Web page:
Attempting to blur the lines between science fiction and science fact, Interstellar, the latest from Christopher Nolan, is everything we’ve come to expect from one of cinema’s most adventurous storytellers. Like his previous foray into sci-fi, it’s polished, intelligent, and visually astounding, and while criticism has been levelled at him before for the coldness of his movies, Interstellar packs an emotional wallop.
Set in a future just a generation away, the Earth’s population are slowly starving to death as crops fail and our resources erode away. Cooper is a failed astronaut who has turned to farming the land, eking out an existence with his kids and father-in-law. His daughter, Murph, starts seeing some strange gravitational phenomena in their home which leads to the discovery of a place where a final shot at saving mankind is being cobbled together. Forced to leave his kids behind as he sets off for the stars, Coop’s is burdened with ensuring the future of the species while trying to fulfill a promise to his kids.
Interstellar explores such lofty topics as quantum mechanics, wormholes, singularities, and the theory of relativity. It revels in the science of space exploration, and to Nolan’s credit he never once waters down his ideas or observations for the sake of a wider audience appeal. Rather, the complexities of travelling in the void of space are tackled and explained head on, helped considerably by the marvellous cast. McConaughey once again is a stand out, and the father / daughter relationship central to the story is given ample time to develop in the earlier scenes so as to have an impact as the journey nears it’s end.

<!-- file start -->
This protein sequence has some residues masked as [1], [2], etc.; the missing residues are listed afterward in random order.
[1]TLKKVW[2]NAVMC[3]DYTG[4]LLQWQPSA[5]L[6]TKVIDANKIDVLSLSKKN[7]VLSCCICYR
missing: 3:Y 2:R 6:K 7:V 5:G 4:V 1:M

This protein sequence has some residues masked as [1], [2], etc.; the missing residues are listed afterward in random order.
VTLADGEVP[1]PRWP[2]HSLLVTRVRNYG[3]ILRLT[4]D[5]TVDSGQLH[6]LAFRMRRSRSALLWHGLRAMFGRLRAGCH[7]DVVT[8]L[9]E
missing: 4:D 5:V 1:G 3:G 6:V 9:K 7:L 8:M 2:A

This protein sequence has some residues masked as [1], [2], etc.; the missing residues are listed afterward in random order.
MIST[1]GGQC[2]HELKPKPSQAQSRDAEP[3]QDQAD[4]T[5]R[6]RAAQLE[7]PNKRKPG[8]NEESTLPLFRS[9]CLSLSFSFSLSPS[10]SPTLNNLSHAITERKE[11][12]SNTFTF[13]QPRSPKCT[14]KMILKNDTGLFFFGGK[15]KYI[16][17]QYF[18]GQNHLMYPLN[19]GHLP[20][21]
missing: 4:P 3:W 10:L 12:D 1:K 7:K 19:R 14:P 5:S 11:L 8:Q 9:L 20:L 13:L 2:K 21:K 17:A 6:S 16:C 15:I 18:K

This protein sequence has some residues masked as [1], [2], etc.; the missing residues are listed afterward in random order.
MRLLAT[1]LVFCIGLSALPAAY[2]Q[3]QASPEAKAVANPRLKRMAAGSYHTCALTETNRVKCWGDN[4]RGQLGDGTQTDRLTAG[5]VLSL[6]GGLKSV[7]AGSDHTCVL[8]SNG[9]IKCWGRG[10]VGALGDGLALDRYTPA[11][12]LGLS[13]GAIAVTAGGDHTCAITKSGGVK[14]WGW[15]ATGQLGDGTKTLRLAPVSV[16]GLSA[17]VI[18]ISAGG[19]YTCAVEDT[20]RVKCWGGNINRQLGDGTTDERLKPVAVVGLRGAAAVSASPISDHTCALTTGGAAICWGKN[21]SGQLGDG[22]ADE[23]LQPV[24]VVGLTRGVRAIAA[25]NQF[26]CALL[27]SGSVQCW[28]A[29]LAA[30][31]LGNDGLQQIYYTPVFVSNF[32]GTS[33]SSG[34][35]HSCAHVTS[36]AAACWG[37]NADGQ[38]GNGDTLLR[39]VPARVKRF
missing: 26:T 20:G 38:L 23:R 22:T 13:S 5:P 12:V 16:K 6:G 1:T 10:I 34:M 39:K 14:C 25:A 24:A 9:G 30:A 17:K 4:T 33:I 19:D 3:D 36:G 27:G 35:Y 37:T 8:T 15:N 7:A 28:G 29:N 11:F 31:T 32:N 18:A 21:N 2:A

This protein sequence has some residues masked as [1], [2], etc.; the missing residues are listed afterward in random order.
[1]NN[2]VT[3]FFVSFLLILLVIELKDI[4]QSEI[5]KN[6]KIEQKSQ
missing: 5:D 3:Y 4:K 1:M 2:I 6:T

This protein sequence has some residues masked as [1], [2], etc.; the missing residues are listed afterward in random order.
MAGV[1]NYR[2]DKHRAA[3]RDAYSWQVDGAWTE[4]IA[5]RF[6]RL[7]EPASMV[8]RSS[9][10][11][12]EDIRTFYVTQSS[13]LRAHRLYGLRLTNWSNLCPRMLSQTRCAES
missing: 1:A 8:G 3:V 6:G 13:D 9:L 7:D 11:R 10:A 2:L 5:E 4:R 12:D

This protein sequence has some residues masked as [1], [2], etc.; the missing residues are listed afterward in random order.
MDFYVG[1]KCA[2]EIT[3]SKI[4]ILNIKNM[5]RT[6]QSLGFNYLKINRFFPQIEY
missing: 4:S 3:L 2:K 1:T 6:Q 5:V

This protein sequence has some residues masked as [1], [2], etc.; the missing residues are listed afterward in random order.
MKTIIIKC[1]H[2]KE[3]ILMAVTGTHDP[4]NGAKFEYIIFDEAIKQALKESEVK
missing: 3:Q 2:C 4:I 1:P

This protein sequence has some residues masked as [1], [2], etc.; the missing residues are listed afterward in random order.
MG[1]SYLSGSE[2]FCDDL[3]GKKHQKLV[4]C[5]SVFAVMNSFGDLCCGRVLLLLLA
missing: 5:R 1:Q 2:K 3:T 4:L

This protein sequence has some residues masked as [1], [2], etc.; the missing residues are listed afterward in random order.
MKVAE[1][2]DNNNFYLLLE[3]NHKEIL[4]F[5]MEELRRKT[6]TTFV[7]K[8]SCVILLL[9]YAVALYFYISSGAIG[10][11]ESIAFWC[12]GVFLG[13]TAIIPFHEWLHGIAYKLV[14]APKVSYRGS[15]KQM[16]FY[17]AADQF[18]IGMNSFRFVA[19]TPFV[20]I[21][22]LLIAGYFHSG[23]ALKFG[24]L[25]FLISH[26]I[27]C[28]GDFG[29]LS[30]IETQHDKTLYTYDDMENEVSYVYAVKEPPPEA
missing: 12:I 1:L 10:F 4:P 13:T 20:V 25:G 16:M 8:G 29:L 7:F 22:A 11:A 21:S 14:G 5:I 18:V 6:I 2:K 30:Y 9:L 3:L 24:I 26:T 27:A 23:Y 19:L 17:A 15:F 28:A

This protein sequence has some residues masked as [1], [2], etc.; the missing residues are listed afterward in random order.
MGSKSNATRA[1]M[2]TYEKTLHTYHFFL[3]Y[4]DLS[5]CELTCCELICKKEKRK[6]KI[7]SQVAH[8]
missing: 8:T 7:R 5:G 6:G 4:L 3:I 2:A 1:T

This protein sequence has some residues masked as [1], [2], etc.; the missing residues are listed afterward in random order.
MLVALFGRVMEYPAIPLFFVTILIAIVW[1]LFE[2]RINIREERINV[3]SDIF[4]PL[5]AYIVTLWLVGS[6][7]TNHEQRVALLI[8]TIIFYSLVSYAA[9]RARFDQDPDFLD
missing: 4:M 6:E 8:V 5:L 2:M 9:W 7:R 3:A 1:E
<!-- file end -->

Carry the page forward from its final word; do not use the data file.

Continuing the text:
The film looks and sounds gorgeous on the big screen, and the practical effects-work, particularly on a pair of robots called TARS & CASE, is impressive to say the least. That they add comic respite doesn’t demerit their presence; they’re another vital cog in the overall machinations of the mission and the movie itself.
It is a film to be lauded for its achievements, rather than scrutinised for it’s flaws. Yes, there is a third act character introduced whose arc seems at odds with the larger story and feels shoehorned in to add drama. Yes, for some the movie will prove to dense and inaccessible; an almost three hour advanced physics lecture mired in technical jargon. But, for every person baffled by the concepts someone else will be inspired, filled with the wonder of reaching for the stars, of pushing the boundaries of what we believe to be true.
Ambitious and grandiose in its design and scale, while never losing sight of the human side of the story, Interstellar is arguably Christopher Nolan’s best film; it is certainly his most daring and thought-provoking, and that in itself is reason enough to take the journey with him.
(Images courtesy Warner Bros, Collider, Empire)